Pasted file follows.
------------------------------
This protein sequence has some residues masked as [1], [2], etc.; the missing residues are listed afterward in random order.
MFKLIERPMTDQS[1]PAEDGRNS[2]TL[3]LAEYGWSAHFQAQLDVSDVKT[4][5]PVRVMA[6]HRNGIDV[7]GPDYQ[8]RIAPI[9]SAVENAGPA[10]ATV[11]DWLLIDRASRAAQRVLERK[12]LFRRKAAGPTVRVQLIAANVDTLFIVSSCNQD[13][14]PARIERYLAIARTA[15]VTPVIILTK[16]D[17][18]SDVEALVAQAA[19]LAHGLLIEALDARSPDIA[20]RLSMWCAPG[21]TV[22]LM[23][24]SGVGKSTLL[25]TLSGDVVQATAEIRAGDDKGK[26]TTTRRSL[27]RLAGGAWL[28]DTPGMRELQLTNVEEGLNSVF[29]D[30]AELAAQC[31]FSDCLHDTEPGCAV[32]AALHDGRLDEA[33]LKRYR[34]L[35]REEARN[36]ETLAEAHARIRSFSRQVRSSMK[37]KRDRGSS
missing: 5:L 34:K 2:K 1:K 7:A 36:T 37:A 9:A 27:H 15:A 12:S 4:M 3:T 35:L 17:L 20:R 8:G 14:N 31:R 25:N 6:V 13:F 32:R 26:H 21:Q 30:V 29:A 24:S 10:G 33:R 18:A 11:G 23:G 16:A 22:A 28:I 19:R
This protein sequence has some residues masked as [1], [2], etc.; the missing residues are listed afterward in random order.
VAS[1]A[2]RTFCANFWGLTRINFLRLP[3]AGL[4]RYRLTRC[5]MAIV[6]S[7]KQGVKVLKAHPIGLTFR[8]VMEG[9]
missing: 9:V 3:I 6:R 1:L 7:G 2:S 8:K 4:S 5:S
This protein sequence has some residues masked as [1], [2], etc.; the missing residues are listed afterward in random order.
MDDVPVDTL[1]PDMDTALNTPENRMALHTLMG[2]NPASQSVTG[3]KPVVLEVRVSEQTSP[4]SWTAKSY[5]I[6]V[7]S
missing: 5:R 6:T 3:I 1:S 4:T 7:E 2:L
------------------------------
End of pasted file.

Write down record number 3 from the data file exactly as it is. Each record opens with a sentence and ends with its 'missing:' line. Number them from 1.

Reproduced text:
This protein sequence has some residues masked as [1], [2], etc.; the missing residues are listed afterward in random order.
MDDVPVDTL[1]PDMDTALNTPENRMALHTLMG[2]NPASQSVTG[3]KPVVLEVRVSEQTSP[4]SWTAKSY[5]I[6]V[7]S
missing: 5:R 6:T 3:I 1:S 4:T 7:E 2:L